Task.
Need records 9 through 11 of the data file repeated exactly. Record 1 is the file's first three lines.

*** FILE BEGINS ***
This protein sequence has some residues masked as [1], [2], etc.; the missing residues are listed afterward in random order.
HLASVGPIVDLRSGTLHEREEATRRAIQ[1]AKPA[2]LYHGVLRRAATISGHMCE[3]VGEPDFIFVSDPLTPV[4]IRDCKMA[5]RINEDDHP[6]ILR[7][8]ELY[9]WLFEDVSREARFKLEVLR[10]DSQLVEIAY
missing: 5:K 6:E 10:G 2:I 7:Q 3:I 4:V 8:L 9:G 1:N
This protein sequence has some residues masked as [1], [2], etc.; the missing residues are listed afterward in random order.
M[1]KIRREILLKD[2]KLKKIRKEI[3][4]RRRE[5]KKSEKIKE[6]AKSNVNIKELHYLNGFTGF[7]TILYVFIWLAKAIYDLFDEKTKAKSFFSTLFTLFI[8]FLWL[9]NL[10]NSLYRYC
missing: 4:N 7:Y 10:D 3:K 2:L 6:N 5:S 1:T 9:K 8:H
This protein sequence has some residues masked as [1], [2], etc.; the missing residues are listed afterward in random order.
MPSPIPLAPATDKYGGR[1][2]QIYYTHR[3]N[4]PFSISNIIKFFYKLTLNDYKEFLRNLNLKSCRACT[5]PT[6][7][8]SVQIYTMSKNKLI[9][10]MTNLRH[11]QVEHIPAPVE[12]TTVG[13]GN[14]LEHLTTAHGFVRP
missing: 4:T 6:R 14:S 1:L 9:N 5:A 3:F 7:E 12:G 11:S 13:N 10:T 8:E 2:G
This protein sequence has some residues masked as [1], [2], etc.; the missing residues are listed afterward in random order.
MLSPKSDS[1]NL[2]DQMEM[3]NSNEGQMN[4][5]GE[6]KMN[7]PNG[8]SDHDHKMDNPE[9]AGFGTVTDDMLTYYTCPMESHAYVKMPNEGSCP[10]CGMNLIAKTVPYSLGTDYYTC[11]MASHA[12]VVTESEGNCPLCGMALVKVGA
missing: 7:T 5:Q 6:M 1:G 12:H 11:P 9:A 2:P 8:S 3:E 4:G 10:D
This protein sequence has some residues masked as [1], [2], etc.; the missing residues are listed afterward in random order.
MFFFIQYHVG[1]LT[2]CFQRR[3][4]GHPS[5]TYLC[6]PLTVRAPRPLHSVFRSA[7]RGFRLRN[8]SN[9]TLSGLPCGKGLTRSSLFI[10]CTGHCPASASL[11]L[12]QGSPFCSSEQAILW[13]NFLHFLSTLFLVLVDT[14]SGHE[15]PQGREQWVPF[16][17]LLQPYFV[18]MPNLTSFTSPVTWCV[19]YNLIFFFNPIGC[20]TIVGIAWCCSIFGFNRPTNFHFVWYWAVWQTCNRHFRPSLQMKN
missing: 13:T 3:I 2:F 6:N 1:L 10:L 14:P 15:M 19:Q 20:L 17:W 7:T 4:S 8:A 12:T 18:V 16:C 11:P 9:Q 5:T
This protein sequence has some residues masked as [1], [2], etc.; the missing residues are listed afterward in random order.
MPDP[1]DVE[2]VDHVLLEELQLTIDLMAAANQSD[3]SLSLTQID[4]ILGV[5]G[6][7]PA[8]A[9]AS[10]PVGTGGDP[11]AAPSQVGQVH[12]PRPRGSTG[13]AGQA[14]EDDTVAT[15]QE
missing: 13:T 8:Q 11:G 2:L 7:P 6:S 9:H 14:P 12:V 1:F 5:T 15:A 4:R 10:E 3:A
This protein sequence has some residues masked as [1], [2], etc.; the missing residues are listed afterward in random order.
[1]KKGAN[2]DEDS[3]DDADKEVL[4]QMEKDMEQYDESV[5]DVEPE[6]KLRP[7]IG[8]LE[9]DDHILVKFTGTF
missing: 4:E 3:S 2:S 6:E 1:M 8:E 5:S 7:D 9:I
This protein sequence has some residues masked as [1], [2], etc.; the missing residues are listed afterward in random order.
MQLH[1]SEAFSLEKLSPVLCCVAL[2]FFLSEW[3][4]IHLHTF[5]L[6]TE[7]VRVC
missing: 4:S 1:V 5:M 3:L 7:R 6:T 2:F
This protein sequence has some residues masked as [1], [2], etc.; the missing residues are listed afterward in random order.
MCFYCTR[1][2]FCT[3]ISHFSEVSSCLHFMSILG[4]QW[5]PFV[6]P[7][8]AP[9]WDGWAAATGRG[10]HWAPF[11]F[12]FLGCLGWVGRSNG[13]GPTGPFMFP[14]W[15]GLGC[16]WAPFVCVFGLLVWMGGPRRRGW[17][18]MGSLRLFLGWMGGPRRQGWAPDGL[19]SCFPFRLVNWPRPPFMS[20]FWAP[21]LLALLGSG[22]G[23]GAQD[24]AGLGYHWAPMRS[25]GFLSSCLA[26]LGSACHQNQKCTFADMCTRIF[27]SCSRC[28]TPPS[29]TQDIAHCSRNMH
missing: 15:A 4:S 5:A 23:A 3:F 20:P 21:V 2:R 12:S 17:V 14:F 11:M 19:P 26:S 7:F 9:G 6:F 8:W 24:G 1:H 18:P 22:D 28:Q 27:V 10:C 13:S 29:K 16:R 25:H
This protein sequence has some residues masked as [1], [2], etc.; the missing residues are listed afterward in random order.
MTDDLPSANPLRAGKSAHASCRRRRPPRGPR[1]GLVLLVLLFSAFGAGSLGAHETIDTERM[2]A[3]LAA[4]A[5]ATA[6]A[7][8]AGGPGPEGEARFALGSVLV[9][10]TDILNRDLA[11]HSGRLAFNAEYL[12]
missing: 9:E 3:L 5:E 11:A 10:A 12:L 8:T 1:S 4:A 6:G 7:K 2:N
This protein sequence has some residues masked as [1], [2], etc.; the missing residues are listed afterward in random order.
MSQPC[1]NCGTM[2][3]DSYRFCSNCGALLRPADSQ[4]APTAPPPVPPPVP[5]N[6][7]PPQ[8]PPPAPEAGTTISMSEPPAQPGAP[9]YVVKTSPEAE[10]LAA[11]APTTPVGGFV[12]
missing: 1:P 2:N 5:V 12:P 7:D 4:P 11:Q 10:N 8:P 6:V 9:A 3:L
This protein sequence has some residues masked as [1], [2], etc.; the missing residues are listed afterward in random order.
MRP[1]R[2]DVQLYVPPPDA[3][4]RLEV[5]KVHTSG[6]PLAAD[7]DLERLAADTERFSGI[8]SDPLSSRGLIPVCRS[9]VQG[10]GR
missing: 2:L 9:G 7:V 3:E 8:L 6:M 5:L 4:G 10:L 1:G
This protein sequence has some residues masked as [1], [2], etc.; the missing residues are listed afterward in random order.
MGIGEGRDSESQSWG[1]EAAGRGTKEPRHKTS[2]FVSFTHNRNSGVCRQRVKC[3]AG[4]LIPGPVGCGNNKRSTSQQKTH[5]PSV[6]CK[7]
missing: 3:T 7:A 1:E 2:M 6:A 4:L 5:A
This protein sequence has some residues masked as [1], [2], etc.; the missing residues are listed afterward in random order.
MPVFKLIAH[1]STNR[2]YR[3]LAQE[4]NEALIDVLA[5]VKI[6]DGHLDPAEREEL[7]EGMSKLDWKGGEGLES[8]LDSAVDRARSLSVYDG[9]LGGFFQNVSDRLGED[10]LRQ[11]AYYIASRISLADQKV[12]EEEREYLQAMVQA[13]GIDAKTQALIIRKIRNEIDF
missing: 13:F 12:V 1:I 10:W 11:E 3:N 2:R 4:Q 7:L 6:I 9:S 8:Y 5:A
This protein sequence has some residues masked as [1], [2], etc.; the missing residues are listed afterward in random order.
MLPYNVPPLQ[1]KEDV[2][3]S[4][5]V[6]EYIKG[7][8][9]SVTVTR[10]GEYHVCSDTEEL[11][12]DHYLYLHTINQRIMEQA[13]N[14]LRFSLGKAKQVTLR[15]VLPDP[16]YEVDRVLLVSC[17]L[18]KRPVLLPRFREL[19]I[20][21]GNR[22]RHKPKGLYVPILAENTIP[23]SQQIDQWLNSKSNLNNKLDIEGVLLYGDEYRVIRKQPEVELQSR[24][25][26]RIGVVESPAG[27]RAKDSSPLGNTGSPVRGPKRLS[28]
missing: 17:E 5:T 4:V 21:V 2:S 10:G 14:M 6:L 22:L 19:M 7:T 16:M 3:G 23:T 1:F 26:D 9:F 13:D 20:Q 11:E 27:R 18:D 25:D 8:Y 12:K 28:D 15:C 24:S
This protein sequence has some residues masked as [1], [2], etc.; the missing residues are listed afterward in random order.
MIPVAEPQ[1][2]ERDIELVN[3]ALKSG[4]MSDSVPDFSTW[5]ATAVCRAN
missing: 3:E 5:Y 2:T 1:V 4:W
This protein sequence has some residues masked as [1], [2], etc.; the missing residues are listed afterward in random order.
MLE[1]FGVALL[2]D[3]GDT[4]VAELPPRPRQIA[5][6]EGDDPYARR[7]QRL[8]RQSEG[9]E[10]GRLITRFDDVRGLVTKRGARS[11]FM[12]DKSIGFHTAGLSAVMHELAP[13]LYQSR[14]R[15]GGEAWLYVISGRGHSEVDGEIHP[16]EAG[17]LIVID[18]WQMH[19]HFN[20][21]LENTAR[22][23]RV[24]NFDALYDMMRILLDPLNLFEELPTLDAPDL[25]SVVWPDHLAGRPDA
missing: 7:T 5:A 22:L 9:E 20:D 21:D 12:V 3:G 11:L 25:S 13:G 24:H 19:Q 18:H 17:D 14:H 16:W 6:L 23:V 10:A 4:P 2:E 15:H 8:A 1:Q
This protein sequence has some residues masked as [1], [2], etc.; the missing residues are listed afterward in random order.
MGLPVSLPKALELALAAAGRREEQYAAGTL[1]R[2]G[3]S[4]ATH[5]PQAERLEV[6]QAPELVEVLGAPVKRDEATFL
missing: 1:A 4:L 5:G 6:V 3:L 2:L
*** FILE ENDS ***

This protein sequence has some residues masked as [1], [2], etc.; the missing residues are listed afterward in random order.
MCFYCTR[1][2]FCT[3]ISHFSEVSSCLHFMSILG[4]QW[5]PFV[6]P[7][8]AP[9]WDGWAAATGRG[10]HWAPF[11]F[12]FLGCLGWVGRSNG[13]GPTGPFMFP[14]W[15]GLGC[16]WAPFVCVFGLLVWMGGPRRRGW[17][18]MGSLRLFLGWMGGPRRQGWAPDGL[19]SCFPFRLVNWPRPPFMS[20]FWAP[21]LLALLGSG[22]G[23]GAQD[24]AGLGYHWAPMRS[25]GFLSSCLA[26]LGSACHQNQKCTFADMCTRIF[27]SCSRC[28]TPPS[29]TQDIAHCSRNMH
missing: 15:A 4:S 5:A 23:A 3:F 20:P 21:V 2:R 12:S 17:V 14:F 11:M 19:P 26:S 7:F 9:G 6:F 8:W 24:G 1:H 18:P 22:D 28:Q 27:V 10:C 13:S 29:K 16:R 25:H
This protein sequence has some residues masked as [1], [2], etc.; the missing residues are listed afterward in random order.
MTDDLPSANPLRAGKSAHASCRRRRPPRGPR[1]GLVLLVLLFSAFGAGSLGAHETIDTERM[2]A[3]LAA[4]A[5]ATA[6]A[7][8]AGGPGPEGEARFALGSVLV[9][10]TDILNRDLA[11]HSGRLAFNAEYL[12]
missing: 9:E 3:L 5:E 11:A 10:A 12:L 8:T 1:S 4:A 6:G 7:K 2:N
This protein sequence has some residues masked as [1], [2], etc.; the missing residues are listed afterward in random order.
MSQPC[1]NCGTM[2][3]DSYRFCSNCGALLRPADSQ[4]APTAPPPVPPPVP[5]N[6][7]PPQ[8]PPPAPEAGTTISMSEPPAQPGAP[9]YVVKTSPEAE[10]LAA[11]APTTPVGGFV[12]
missing: 1:P 2:N 5:V 12:P 7:D 4:P 11:Q 10:N 8:P 6:V 9:A 3:L